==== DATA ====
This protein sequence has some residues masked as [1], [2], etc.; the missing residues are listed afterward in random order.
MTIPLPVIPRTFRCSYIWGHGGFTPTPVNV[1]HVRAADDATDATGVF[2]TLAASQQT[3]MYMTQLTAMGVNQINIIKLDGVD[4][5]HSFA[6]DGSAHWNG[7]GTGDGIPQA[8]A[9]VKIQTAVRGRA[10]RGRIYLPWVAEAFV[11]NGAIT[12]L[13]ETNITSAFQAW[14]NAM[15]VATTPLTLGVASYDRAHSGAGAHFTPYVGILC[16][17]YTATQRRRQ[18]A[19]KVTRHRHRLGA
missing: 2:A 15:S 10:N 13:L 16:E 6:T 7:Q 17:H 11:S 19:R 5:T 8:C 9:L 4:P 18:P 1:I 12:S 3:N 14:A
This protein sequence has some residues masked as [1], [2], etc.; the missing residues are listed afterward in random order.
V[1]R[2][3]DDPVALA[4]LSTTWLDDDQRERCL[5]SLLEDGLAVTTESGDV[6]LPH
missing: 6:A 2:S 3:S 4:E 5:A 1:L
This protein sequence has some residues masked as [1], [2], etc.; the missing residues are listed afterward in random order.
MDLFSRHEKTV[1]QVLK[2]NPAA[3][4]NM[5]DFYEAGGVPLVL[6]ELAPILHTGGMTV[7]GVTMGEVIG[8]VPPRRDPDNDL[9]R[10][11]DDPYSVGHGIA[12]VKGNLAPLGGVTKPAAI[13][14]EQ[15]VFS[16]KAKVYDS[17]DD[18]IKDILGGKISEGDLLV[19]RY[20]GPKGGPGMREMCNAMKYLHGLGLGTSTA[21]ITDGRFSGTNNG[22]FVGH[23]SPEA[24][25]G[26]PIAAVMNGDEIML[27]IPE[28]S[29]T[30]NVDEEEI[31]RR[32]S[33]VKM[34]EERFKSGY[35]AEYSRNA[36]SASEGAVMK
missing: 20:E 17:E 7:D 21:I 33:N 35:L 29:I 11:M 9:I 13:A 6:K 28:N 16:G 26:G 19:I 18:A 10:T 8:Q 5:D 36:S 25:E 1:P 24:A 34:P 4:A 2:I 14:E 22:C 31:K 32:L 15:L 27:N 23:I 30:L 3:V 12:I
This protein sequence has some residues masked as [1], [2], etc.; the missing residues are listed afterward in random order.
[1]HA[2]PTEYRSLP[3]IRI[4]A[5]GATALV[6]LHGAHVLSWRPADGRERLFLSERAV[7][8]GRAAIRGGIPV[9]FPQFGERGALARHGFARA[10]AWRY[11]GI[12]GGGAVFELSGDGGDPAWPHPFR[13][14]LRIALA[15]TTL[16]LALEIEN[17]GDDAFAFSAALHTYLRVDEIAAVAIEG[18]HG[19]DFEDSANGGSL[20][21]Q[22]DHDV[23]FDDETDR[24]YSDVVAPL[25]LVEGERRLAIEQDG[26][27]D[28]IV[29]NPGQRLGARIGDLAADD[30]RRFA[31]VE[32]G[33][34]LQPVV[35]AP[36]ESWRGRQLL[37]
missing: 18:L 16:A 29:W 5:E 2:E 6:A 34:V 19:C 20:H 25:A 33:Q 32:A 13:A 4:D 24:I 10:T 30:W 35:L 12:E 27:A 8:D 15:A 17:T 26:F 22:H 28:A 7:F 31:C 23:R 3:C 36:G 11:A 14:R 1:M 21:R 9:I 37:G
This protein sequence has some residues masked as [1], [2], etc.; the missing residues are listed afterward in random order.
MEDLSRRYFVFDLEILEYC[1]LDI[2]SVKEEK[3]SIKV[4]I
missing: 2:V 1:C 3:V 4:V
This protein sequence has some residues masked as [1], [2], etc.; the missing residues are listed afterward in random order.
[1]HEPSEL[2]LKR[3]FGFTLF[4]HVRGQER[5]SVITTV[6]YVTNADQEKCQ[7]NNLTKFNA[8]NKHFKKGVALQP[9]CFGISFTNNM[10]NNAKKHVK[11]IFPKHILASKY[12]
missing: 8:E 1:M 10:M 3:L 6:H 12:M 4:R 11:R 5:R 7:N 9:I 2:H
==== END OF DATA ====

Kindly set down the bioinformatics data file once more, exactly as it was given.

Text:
This protein sequence has some residues masked as [1], [2], etc.; the missing residues are listed afterward in random order.
MTIPLPVIPRTFRCSYIWGHGGFTPTPVNV[1]HVRAADDATDATGVF[2]TLAASQQT[3]MYMTQLTAMGVNQINIIKLDGVD[4][5]HSFA[6]DGSAHWNG[7]GTGDGIPQA[8]A[9]VKIQTAVRGRA[10]RGRIYLPWVAEAFV[11]NGAIT[12]L[13]ETNITSAFQAW[14]NAM[15]VATTPLTLGVASYDRAHSGAGAHFTPYVGILC[16][17]YTATQRRRQ[18]A[19]KVTRHRHRLGA
missing: 2:A 15:S 10:N 13:L 16:E 6:T 7:Q 17:H 11:S 19:R 5:T 8:C 9:L 4:P 18:P 1:I 12:S 3:N 14:A
This protein sequence has some residues masked as [1], [2], etc.; the missing residues are listed afterward in random order.
V[1]R[2][3]DDPVALA[4]LSTTWLDDDQRERCL[5]SLLEDGLAVTTESGDV[6]LPH
missing: 6:A 2:S 3:S 4:E 5:A 1:L
This protein sequence has some residues masked as [1], [2], etc.; the missing residues are listed afterward in random order.
MDLFSRHEKTV[1]QVLK[2]NPAA[3][4]NM[5]DFYEAGGVPLVL[6]ELAPILHTGGMTV[7]GVTMGEVIG[8]VPPRRDPDNDL[9]R[10][11]DDPYSVGHGIA[12]VKGNLAPLGGVTKPAAI[13][14]EQ[15]VFS[16]KAKVYDS[17]DD[18]IKDILGGKISEGDLLV[19]RY[20]GPKGGPGMREMCNAMKYLHGLGLGTSTA[21]ITDGRFSGTNNG[22]FVGH[23]SPEA[24][25]G[26]PIAAVMNGDEIML[27]IPE[28]S[29]T[30]NVDEEEI[31]RR[32]S[33]VKM[34]EERFKSGY[35]AEYSRNA[36]SASEGAVMK
missing: 20:E 17:E 7:D 21:I 33:N 35:L 29:I 11:M 9:I 13:A 6:K 28:N 16:G 26:G 19:I 18:A 10:T 8:Q 5:D 36:S 25:E 1:P 24:A 34:P 4:A 2:I 14:E 22:C 31:K 32:L 15:L 27:N 23:I 30:L 3:V 12:I
This protein sequence has some residues masked as [1], [2], etc.; the missing residues are listed afterward in random order.
[1]HA[2]PTEYRSLP[3]IRI[4]A[5]GATALV[6]LHGAHVLSWRPADGRERLFLSERAV[7][8]GRAAIRGGIPV[9]FPQFGERGALARHGFARA[10]AWRY[11]GI[12]GGGAVFELSGDGGDPAWPHPFR[13][14]LRIALA[15]TTL[16]LALEIEN[17]GDDAFAFSAALHTYLRVDEIAAVAIEG[18]HG[19]DFEDSANGGSL[20][21]Q[22]DHDV[23]FDDETDR[24]YSDVVAPL[25]LVEGERRLAIEQDG[26][27]D[28]IV[29]NPGQRLGARIGDLAADD[30]RRFA[31]VE[32]G[33][34]LQPVV[35]AP[36]ESWRGRQLL[37]
missing: 18:L 16:A 29:W 5:E 2:E 6:A 34:V 19:C 20:H 25:A 33:Q 32:A 13:A 4:D 24:I 10:T 30:W 35:L 12:E 27:A 8:D 15:A 17:T 26:F 22:H 28:A 7:F 31:C 23:R 3:C 36:G 11:A 14:R 1:M 21:R 9:I 37:G
This protein sequence has some residues masked as [1], [2], etc.; the missing residues are listed afterward in random order.
MEDLSRRYFVFDLEILEYC[1]LDI[2]SVKEEK[3]SIKV[4]I
missing: 2:V 1:C 3:V 4:V
This protein sequence has some residues masked as [1], [2], etc.; the missing residues are listed afterward in random order.
[1]HEPSEL[2]LKR[3]FGFTLF[4]HVRGQER[5]SVITTV[6]YVTNADQEKCQ[7]NNLTKFNA[8]NKHFKKGVALQP[9]CFGISFTNNM[10]NNAKKHVK[11]IFPKHILASKY[12]
missing: 8:E 1:M 10:M 3:L 6:H 12:M 4:R 11:R 5:R 7:N 9:I 2:H